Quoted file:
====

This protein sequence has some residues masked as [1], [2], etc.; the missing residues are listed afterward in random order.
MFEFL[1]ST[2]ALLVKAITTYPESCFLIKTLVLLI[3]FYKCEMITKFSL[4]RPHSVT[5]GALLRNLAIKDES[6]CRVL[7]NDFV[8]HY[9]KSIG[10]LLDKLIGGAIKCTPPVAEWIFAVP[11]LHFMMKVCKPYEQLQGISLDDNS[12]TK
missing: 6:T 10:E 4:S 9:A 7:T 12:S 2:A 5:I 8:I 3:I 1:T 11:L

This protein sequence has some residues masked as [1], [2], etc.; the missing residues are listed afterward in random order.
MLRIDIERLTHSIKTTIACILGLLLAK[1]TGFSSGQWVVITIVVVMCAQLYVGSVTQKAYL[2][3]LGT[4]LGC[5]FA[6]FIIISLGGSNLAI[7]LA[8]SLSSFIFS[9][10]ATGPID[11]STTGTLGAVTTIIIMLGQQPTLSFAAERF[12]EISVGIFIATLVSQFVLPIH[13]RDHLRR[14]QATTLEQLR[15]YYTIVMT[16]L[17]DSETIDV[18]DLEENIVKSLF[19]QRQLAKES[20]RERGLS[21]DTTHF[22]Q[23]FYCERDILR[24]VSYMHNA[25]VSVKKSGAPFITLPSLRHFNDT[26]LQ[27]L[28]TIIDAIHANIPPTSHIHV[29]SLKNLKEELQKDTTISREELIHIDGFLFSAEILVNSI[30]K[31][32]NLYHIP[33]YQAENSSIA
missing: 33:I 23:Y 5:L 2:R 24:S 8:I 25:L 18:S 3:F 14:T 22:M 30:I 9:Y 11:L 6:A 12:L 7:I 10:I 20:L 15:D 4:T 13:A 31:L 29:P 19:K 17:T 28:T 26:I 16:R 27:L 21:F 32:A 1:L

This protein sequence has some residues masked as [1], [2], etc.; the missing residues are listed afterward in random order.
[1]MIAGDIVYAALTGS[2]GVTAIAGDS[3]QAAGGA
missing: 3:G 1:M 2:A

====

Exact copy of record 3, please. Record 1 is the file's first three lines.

This protein sequence has some residues masked as [1], [2], etc.; the missing residues are listed afterward in random order.
[1]MIAGDIVYAALTGS[2]GVTAIAGDS[3]QAAGGA
missing: 3:G 1:M 2:A